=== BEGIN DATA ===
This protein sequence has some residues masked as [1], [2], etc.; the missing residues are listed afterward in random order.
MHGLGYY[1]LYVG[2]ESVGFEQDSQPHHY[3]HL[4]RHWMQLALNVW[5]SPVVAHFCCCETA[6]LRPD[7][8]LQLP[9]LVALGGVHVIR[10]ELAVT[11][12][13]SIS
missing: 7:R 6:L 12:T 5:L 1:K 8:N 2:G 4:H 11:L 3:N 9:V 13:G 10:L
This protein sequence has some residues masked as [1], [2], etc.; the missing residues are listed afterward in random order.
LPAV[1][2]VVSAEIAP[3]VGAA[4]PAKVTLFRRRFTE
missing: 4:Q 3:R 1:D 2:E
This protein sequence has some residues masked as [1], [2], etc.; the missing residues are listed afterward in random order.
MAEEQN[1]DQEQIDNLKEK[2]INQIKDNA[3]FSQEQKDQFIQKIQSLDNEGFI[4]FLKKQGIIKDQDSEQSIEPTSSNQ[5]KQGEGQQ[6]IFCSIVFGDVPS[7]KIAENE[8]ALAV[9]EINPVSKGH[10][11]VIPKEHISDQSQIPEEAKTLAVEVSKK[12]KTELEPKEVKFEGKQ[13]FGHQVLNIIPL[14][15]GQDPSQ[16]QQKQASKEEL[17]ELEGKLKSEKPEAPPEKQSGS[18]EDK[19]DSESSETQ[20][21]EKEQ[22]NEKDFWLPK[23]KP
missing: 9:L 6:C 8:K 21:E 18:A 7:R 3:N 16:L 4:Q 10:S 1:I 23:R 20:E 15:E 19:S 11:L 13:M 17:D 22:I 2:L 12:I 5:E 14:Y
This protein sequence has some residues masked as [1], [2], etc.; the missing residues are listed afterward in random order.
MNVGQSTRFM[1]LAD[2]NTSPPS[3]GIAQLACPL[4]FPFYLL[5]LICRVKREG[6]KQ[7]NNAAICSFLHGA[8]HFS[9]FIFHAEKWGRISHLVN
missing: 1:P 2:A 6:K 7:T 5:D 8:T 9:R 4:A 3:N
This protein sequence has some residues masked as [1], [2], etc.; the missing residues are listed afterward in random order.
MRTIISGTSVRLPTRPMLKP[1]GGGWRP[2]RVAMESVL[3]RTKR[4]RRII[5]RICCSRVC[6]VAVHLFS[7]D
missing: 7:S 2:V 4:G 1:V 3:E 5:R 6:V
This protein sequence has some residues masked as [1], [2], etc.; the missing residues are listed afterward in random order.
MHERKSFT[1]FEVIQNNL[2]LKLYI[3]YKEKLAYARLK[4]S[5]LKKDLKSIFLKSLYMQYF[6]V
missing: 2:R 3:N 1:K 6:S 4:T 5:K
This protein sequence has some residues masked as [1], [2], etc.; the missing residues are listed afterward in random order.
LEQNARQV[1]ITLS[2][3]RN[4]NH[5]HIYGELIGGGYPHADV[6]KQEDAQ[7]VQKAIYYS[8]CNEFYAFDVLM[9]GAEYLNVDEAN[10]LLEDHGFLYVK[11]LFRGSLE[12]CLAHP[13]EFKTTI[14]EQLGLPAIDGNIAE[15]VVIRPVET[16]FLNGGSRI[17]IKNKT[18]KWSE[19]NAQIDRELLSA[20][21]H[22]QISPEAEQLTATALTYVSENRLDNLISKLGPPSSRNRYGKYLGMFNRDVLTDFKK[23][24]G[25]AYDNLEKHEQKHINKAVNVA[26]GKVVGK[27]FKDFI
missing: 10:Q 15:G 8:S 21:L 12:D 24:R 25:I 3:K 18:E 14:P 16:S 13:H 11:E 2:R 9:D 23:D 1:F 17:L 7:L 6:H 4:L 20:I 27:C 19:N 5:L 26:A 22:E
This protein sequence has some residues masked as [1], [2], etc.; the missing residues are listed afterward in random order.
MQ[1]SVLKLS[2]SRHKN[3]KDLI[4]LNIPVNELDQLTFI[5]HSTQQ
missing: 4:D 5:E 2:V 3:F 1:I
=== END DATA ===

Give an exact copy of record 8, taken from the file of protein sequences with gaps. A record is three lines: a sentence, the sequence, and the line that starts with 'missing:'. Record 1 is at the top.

This protein sequence has some residues masked as [1], [2], etc.; the missing residues are listed afterward in random order.
MQ[1]SVLKLS[2]SRHKN[3]KDLI[4]LNIPVNELDQLTFI[5]HSTQQ
missing: 4:D 5:E 2:V 3:F 1:I